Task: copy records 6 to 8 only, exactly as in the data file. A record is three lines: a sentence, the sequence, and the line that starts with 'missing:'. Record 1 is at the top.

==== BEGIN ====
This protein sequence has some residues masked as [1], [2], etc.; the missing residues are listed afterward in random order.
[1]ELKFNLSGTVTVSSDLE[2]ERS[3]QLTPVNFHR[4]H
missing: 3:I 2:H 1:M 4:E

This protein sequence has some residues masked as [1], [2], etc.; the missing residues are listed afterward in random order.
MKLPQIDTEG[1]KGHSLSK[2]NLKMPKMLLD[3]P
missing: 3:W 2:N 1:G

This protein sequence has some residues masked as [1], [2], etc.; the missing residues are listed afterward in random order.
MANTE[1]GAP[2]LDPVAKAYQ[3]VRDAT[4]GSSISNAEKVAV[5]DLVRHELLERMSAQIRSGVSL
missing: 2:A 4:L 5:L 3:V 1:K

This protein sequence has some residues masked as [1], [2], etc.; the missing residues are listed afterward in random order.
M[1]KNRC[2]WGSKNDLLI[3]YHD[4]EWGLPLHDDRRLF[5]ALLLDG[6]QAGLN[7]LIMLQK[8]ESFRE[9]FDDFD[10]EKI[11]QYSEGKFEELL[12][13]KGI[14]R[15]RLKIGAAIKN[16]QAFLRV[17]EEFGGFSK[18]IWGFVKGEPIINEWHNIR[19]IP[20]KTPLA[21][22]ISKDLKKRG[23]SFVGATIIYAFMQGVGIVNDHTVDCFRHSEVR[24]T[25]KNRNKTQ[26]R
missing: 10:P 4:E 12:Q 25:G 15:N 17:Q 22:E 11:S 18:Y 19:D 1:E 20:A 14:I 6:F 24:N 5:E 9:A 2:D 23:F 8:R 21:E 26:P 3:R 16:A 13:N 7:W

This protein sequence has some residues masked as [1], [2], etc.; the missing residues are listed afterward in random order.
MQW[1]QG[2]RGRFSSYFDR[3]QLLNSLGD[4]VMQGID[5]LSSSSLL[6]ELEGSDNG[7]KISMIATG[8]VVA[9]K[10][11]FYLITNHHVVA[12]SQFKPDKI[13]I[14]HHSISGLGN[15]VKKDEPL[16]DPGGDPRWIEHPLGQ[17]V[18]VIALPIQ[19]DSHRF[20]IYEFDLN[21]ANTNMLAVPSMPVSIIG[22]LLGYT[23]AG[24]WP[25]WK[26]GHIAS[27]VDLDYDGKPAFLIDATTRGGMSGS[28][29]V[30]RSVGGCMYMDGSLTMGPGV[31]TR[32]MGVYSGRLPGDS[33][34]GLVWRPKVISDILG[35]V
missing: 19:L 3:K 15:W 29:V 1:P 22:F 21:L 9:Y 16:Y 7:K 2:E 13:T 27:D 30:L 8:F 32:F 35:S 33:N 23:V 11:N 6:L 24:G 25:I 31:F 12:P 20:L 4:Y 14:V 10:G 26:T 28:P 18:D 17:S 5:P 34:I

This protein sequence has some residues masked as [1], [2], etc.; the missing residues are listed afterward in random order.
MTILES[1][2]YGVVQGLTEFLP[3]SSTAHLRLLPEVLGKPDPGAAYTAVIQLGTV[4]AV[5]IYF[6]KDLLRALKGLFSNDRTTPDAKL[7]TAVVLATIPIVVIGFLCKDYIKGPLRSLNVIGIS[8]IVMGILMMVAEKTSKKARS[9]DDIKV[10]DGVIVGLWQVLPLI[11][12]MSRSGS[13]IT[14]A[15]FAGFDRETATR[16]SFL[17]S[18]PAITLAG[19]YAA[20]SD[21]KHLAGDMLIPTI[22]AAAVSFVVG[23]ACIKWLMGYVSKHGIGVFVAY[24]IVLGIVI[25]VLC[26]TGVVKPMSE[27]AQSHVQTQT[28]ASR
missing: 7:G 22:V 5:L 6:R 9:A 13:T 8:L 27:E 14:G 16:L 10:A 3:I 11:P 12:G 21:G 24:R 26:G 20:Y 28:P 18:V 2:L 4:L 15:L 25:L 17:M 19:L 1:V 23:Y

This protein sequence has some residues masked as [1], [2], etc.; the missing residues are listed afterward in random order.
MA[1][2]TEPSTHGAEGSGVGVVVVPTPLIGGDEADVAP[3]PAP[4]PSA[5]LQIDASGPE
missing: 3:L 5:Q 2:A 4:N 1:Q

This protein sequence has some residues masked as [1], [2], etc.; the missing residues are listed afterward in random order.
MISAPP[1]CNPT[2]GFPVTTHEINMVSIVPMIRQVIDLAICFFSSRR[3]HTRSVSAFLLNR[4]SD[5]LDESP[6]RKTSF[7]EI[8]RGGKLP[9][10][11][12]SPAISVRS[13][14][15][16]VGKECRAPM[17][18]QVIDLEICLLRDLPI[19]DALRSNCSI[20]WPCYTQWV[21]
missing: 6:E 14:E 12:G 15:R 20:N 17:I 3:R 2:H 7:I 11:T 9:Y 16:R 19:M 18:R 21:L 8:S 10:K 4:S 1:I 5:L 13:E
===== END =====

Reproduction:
This protein sequence has some residues masked as [1], [2], etc.; the missing residues are listed afterward in random order.
MTILES[1][2]YGVVQGLTEFLP[3]SSTAHLRLLPEVLGKPDPGAAYTAVIQLGTV[4]AV[5]IYF[6]KDLLRALKGLFSNDRTTPDAKL[7]TAVVLATIPIVVIGFLCKDYIKGPLRSLNVIGIS[8]IVMGILMMVAEKTSKKARS[9]DDIKV[10]DGVIVGLWQVLPLI[11][12]MSRSGS[13]IT[14]A[15]FAGFDRETATR[16]SFL[17]S[18]PAITLAG[19]YAA[20]SD[21]KHLAGDMLIPTI[22]AAAVSFVVG[23]ACIKWLMGYVSKHGIGVFVAY[24]IVLGIVI[25]VLC[26]TGVVKPMSE[27]AQSHVQTQT[28]ASR
missing: 7:G 22:V 5:L 6:R 9:A 13:T 8:L 27:E 14:G 16:L 10:A 3:I 11:P 12:G 21:G 24:R 26:G 20:Y 28:P 18:V 2:L 4:L 15:L 25:L 17:M 19:L 1:V 23:Y

This protein sequence has some residues masked as [1], [2], etc.; the missing residues are listed afterward in random order.
MA[1][2]TEPSTHGAEGSGVGVVVVPTPLIGGDEADVAP[3]PAP[4]PSA[5]LQIDASGPE
missing: 3:L 5:Q 2:A 4:N 1:Q

This protein sequence has some residues masked as [1], [2], etc.; the missing residues are listed afterward in random order.
MISAPP[1]CNPT[2]GFPVTTHEINMVSIVPMIRQVIDLAICFFSSRR[3]HTRSVSAFLLNR[4]SD[5]LDESP[6]RKTSF[7]EI[8]RGGKLP[9][10][11][12]SPAISVRS[13][14][15][16]VGKECRAPM[17][18]QVIDLEICLLRDLPI[19]DALRSNCSI[20]WPCYTQWV[21]
missing: 6:E 14:E 12:G 15:R 20:N 17:I 3:R 2:H 7:I 11:T 9:Y 16:R 19:M 18:R 21:L 8:S 10:K 4:S 1:I 5:L 13:E